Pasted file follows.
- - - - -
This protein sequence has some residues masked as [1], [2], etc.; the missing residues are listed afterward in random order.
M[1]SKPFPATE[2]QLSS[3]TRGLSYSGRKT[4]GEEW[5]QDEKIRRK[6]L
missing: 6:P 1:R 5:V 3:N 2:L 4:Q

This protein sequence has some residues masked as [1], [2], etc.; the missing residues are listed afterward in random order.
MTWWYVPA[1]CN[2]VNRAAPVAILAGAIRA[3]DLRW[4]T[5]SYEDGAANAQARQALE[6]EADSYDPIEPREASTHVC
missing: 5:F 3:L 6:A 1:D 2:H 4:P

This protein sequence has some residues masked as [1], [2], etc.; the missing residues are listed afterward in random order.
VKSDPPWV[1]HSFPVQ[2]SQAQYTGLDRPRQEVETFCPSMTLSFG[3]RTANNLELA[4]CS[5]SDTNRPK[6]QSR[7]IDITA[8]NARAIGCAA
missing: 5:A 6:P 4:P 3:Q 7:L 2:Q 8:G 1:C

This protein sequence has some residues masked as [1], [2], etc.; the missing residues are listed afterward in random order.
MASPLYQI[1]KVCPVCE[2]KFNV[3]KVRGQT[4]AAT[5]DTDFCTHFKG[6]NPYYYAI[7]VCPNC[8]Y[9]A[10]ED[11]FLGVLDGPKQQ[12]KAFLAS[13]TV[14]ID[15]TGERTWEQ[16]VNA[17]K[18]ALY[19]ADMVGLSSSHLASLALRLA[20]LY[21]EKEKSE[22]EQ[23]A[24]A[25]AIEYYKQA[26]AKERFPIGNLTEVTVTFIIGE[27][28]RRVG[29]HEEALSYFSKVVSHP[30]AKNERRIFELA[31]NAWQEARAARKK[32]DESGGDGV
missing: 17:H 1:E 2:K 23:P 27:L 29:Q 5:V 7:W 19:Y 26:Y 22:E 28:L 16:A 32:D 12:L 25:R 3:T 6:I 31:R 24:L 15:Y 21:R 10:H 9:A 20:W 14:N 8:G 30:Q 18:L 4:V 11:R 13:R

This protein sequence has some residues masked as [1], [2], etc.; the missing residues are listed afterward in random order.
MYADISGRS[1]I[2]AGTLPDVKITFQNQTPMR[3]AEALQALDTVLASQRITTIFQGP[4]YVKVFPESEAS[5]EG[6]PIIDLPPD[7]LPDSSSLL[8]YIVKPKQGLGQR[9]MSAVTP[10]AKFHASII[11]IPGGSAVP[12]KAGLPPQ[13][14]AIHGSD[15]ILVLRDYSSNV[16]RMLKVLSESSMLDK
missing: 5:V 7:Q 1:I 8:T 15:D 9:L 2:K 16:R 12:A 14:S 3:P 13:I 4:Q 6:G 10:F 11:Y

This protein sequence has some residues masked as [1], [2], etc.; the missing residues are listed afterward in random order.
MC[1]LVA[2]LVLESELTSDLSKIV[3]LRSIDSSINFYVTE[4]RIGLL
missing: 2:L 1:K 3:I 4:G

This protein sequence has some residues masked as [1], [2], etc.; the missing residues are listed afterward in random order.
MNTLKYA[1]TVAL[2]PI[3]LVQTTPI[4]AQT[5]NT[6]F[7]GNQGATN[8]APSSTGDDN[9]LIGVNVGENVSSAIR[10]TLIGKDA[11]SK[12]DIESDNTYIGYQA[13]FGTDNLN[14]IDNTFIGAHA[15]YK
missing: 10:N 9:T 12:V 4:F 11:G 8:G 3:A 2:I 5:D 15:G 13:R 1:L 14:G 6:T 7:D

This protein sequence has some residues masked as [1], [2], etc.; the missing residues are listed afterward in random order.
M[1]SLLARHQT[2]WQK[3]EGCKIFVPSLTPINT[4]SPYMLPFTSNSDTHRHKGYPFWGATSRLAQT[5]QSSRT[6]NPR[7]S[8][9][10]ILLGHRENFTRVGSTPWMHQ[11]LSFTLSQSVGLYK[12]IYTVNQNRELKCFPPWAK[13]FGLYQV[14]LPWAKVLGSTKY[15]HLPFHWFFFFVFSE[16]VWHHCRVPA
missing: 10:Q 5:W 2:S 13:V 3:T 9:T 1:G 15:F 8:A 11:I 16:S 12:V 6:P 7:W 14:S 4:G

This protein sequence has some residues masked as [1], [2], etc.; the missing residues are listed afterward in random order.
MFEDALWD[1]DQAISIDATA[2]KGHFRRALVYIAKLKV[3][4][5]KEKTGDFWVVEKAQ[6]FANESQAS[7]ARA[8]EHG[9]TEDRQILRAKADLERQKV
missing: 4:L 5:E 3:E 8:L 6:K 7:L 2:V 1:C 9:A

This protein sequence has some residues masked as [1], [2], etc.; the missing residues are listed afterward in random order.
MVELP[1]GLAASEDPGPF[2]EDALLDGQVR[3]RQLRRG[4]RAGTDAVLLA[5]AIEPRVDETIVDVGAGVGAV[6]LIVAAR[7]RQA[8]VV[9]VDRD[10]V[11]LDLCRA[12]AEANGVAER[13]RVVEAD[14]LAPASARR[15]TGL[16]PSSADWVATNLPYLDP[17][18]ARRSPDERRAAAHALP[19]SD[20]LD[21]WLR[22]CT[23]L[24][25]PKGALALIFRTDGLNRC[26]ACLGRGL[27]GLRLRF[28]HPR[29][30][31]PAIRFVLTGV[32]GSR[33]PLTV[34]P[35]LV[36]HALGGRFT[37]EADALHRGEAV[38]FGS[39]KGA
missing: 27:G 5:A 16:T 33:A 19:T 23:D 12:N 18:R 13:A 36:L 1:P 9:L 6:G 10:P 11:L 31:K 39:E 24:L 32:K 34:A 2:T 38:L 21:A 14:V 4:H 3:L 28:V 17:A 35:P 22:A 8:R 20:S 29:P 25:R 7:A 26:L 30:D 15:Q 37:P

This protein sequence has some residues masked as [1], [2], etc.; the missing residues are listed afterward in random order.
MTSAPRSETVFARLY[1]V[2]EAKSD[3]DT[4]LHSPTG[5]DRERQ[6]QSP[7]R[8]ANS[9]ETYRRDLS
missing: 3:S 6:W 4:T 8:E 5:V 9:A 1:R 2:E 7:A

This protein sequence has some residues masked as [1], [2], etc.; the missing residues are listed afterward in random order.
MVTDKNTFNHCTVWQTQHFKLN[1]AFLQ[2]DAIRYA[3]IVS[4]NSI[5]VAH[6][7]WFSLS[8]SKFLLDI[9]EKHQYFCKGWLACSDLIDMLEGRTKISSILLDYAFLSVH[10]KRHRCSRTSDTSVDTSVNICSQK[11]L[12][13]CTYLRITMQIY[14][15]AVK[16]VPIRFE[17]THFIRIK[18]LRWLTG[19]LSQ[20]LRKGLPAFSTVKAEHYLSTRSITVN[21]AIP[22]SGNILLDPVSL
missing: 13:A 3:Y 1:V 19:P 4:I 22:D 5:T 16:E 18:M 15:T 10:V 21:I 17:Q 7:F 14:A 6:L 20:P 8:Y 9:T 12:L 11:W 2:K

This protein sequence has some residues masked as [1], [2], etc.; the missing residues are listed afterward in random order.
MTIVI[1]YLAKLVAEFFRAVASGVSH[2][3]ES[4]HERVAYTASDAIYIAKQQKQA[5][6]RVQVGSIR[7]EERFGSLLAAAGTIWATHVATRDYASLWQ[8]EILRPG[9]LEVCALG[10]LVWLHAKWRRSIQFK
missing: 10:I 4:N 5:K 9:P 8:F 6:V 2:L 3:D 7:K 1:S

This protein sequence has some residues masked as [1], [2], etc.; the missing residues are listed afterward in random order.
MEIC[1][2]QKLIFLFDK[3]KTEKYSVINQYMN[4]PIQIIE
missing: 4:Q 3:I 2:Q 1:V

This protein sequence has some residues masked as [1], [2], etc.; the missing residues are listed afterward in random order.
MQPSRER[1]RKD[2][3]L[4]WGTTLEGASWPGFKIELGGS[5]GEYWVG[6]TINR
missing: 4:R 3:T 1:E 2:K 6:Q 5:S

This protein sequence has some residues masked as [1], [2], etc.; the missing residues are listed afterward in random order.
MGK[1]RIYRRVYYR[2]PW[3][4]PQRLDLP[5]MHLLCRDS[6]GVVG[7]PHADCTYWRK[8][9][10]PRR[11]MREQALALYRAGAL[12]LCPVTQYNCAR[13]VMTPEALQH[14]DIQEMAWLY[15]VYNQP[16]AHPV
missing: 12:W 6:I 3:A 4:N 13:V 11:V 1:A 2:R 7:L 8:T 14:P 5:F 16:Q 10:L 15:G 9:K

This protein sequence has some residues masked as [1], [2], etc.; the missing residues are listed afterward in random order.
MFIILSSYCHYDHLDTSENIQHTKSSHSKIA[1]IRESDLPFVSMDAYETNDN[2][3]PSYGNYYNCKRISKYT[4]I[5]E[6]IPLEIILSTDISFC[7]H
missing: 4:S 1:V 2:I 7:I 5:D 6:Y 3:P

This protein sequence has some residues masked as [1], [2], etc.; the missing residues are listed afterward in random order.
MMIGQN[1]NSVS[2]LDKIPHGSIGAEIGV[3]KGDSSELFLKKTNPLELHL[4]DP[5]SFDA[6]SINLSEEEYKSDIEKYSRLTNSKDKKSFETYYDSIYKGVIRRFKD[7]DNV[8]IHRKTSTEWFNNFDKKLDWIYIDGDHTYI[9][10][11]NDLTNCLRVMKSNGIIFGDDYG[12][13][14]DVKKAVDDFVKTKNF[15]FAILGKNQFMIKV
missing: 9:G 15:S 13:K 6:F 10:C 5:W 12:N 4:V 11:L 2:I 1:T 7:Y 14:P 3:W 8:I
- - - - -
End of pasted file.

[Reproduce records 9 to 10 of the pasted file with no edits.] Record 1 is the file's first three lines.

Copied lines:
This protein sequence has some residues masked as [1], [2], etc.; the missing residues are listed afterward in random order.
MFEDALWD[1]DQAISIDATA[2]KGHFRRALVYIAKLKV[3][4][5]KEKTGDFWVVEKAQ[6]FANESQAS[7]ARA[8]EHG[9]TEDRQILRAKADLERQKV
missing: 4:L 5:E 3:E 8:L 6:K 7:L 2:V 1:C 9:A

This protein sequence has some residues masked as [1], [2], etc.; the missing residues are listed afterward in random order.
MVELP[1]GLAASEDPGPF[2]EDALLDGQVR[3]RQLRRG[4]RAGTDAVLLA[5]AIEPRVDETIVDVGAGVGAV[6]LIVAAR[7]RQA[8]VV[9]VDRD[10]V[11]LDLCRA[12]AEANGVAER[13]RVVEAD[14]LAPASARR[15]TGL[16]PSSADWVATNLPYLDP[17][18]ARRSPDERRAAAHALP[19]SD[20]LD[21]WLR[22]CT[23]L[24][25]PKGALALIFRTDGLNRC[26]ACLGRGL[27]GLRLRF[28]HPR[29][30][31]PAIRFVLTGV[32]GSR[33]PLTV[34]P[35]LV[36]HALGGRFT[37]EADALHRGEAV[38]FGS[39]KGA
missing: 27:G 5:A 16:T 33:A 19:T 23:D 12:N 18:R 13:A 36:L 1:P 9:L 6:G 10:P 11:L 31:K 39:E 24:L 32:K 34:A 2:T 38:L 21:A 14:V 4:H 3:L 28:V 17:A 35:P 22:A 8:R 20:S 29:P 25:R 7:A 26:L 30:D 15:Q 37:P